The most pronounced election-related violence was in 2001 when Major Kakoza Mutale and his gang moved around the country beating up supporters of opposition leader Kizza Besigye. Mutale was never apprehended and many voters were intimidated.

Panelists discussing how politically motivated violence affects women’s participation.

In the 2016 elections there was violence between supporter of presidential candidate Amama Mbabazi and those of the ruling political party, NRM, candidate in Ntungamo district, South Western Uganda,  an act that provoked President Museveni to say the perpetrators of this violence had “touched the leopard’s anus”. Soon police had to act by arresting several supporters of Mbabazi leaving more people intimidated in attending political campaign rallies of their favourite candidates.

Most times the police violently break up opposition rallies, processions and demonstrations accusing the politicians of holding illegal assemblies.

On the election day of especially presidential and parliamentary candidates there is usually heavy deployment of the military armed to teeth. This creates fear in many voters who decide not to show up for voting.

Political violence intimidates the voters causing some to avoid exercising their constitution rights to vote and participate.

Women politicians have not been spared either. Ingrid Turinawe, had her breasts fondled before cameras during her arrest, brutal arrest of women opposition politicians like Fatuma Naigaga, Nabila Sempala, some nearly undressed scares many women from participating in elective politics,

Over 20,000 crime preventers were recruited during the 2016 election campaigns. These crime preventers are accused by the political opposition of violence and intimidating opposition supporters.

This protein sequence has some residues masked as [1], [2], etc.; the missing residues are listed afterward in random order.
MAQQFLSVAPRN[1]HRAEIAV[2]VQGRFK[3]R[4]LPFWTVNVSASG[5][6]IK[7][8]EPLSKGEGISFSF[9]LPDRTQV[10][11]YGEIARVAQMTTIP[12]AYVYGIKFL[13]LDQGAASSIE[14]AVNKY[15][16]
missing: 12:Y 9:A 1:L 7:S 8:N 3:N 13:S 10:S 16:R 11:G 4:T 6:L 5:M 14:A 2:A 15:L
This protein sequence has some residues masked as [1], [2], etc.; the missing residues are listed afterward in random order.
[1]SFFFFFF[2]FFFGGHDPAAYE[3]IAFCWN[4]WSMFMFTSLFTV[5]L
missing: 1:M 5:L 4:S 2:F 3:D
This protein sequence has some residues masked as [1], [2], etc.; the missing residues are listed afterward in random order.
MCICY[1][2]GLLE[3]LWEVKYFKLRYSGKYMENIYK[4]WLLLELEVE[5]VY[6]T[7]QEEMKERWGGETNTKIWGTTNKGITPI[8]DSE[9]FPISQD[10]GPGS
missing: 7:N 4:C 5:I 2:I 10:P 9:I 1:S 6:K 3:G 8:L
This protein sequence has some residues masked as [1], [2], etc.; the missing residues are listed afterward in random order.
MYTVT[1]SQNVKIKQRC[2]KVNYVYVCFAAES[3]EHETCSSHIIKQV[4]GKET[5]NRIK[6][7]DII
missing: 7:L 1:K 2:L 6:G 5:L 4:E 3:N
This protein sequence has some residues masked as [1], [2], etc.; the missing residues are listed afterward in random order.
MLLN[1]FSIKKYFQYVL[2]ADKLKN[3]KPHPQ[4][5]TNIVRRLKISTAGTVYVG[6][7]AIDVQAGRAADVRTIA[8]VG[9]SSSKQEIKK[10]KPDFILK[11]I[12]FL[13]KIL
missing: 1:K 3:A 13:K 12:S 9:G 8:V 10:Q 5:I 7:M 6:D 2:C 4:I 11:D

Because most electoral violence usually happens in military or quasi military governments, the immediate effect of political violence is for the citizens to find safe zones.

Several studies show that military governments mark those who politically disagree with their policies as enemies. The militarism is relied on to settle political disagreements. As a result, in Uganda, you have more women who fear to stand on opposition political cards because they will be targeted by the police and other government agencies.



How commercialization of politics affects women’s participation

In central Uganda, there is a saying that goes: “atalina sente tafumita lizindazi”, which literally implies a person without money cannot pierce (eat) bread. Yes, in Uganda today, it’s increasingly becoming clear that only those with a lot of money stand a better chance to get elected into (pierce?) political offices. Money is playing a critical role in politics.

It is on this account that, in our third episode of our series: “enhancing women’s participation in leadership“, we discuss the role of money in Uganda’s politics. How are women affected by commercialization of politics?

There is no scientific study on the actual cost of becoming a political leader at any level in Uganda. But evidently individuals who run for political offices in this country are spending lots of money to sweet-talk voters. The guys who vote seem to be concerned about money not ideas.

Candidates in local and national political offices spend on: election posters and fliers, hiring venues, public address systems, transport, facilitation to campaign agents, nomination and registration fees paid to the electoral commission. All these are normal costs.

Fasi Fasi episode 3 Panelists: women’s rights activist, Penlope Sanyu (Left), human rights lawyer, counsellor Zaituni Kakyama (2nd Left), Nicholas Opiyo (2nd Right), journalist Jacky Kemigisa (Right)

However, one particular problem is developing. That is a vice of paying the voters. Much as it is criminal to buy goodies for voters, often times the political candidates are confronted by voters to buy them alcohol, sugar, soap, salt, clothes, among other goodies. Sometimes the politicians entice the voters to take up these things in a hope that they will be voted back. That’s a tragedy for our country.

In addition to paying the nomination costs which vary depending on the seat one is contesting for, another cost of bribing voters is making running for political office very expensive for the poor. Consequently, those without money but good leadership abilities and ideas will be locked out.

Continue reading How commercialization of politics affects women’s participation